As the first round of Tshogdu (National Assembly) elections began in Bhutan on Saturday to select the top-two political parties, the spirit of democracy still has not created enough forbearance for the freedom of press in the Dragon Kingdom.
While the tiny cocooned Himalayan Kingdom gained massive popularity across the globe because of its unique index, the Gross National Happiness, a section of plain-speak journalists are definitely not happy with the standard of freedom of press in “democratized” Bhutan.
Dawa, a 40-year-old journalist, who worked as a senior broadcaster with the popular Bhutan Broadcasting Service (BBS), had to give up his job because of unending “pressure” from the corridors of power.
His television programmes and talk shows were very popular across Bhutan, and people liked him for his journalistic acumen and boldness to raise some of the crucial issues of the people. As a result, Dawa had been getting regular life threatening calls.
A graduate in English literature from the Sherubtse College, Dawa had to succumb to the “pressure” and give up his lucrative job with the state-run radio and television service in Bhutan. In fact, BBS is the only television service in the country.
As Bhutan is now caught in the election mode, Dawa has now reappeared in the public domain as the new avatar of a politician. He is a candidate of the Druk Nyamrup Tshogpa (DNT) from Bumthang – Chhoekhor Tang. The DNT is one of the four registered political parties in Bhutan. It was registered on January 20, 2013.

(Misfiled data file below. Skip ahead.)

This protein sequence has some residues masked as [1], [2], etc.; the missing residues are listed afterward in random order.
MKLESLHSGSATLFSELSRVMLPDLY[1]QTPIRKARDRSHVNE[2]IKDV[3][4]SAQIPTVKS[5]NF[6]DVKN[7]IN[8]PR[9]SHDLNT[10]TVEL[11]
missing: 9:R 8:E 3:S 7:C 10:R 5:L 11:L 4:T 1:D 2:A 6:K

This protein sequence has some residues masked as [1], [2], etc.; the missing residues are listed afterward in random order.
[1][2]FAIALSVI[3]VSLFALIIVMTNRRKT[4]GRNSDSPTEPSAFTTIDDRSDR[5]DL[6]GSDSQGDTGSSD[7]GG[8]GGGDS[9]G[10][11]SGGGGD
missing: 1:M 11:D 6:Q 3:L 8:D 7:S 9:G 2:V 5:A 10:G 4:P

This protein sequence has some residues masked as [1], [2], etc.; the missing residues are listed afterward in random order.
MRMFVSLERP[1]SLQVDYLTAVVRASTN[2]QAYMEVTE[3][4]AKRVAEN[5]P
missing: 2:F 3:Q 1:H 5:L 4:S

While campaigning for DNT, Dawa has openly told how he was forced to leave the BBS for playing the honest role of a journalist in Bhutan. Now, if DNT succeeds in emerging as one of the two top political parties in September 15 elections, there is a possibility that Dawa may be one of the law-makers in the Tshogdu (National Assembly).
Though there has been no electoral prediction so far, but people are of the opinion that the DNT, within months of its birth in 2013, managed to get 35,962 votes and had come third. The Druk Nyamrup Tshogpa may improve its position this time as anti-incumbency had played a role in the second Tshogdu election in 2013. In 2008, the Druk Phuensum Tshogpa secured 45 seats to the National Assembly. In the 2013 general election, anti-incumbency factor reduced DPT’s seats to 15 as the People’s Democratic Party won 32 seats and became the ruling party.
There are 47 members in the Tshogdu, and 24 is the magic figure. After the first round of election, the top-two political parties field candidates in the main round of voting, and members are elected using the first-past-the-post voting. The main round of the National Assembly election is scheduled on October 18.
Another active Bhutanese journalist, Namgay Zam had to leave the country almost 20 months ago as the situation was no more conducive for her to work. Since then, she is based in Nepal, working with the Onward Nepal.
Like Dawa, Namgay Zam also worked with the Bhutan Broadcasting Service (BBS), and was slapped with a defamation suit for sharing a story about a property dispute involving a prominent businessman on the Facebook.
Zam had stirred a hornet’s nest because she had initiated an online petition for an inquiry into the chief justice of Bhutan, who is also a son-in-law of the businessman, who had filed the defamation suit of 2.59 million Bhutanese Ngultrum (equivalent to Rs 2.59 million) against her.
Though the Freedom of the press is guaranteed in Bhutan’s constitution, is it being practiced in reality? Otherwise, why are the journalists running away from the profession?